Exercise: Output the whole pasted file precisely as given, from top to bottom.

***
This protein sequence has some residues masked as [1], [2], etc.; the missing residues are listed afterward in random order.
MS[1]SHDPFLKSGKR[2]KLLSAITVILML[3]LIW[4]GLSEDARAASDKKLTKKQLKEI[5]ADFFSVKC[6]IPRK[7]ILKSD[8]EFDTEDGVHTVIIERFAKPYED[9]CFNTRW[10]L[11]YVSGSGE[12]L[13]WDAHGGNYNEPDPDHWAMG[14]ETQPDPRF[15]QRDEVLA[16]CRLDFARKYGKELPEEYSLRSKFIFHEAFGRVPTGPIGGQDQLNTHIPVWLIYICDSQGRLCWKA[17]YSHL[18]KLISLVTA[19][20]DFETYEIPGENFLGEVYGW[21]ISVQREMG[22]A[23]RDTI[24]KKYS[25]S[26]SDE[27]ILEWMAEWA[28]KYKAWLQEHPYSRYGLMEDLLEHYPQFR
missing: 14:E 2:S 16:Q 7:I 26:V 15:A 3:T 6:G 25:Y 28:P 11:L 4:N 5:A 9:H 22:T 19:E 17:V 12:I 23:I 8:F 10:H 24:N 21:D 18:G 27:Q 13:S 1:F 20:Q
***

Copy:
This protein sequence has some residues masked as [1], [2], etc.; the missing residues are listed afterward in random order.
MS[1]SHDPFLKSGKR[2]KLLSAITVILML[3]LIW[4]GLSEDARAASDKKLTKKQLKEI[5]ADFFSVKC[6]IPRK[7]ILKSD[8]EFDTEDGVHTVIIERFAKPYED[9]CFNTRW[10]L[11]YVSGSGE[12]L[13]WDAHGGNYNEPDPDHWAMG[14]ETQPDPRF[15]QRDEVLA[16]CRLDFARKYGKELPEEYSLRSKFIFHEAFGRVPTGPIGGQDQLNTHIPVWLIYICDSQGRLCWKA[17]YSHL[18]KLISLVTA[19][20]DFETYEIPGENFLGEVYGW[21]ISVQREMG[22]A[23]RDTI[24]KKYS[25]S[26]SDE[27]ILEWMAEWA[28]KYKAWLQEHPYSRYGLMEDLLEHYPQFR
missing: 14:E 2:S 16:Q 7:I 26:V 15:A 3:T 6:G 25:Y 28:P 11:L 4:N 5:A 9:H 22:T 19:E 17:V 12:I 23:I 8:F 10:H 24:N 21:D 18:G 27:Q 13:S 1:F 20:Q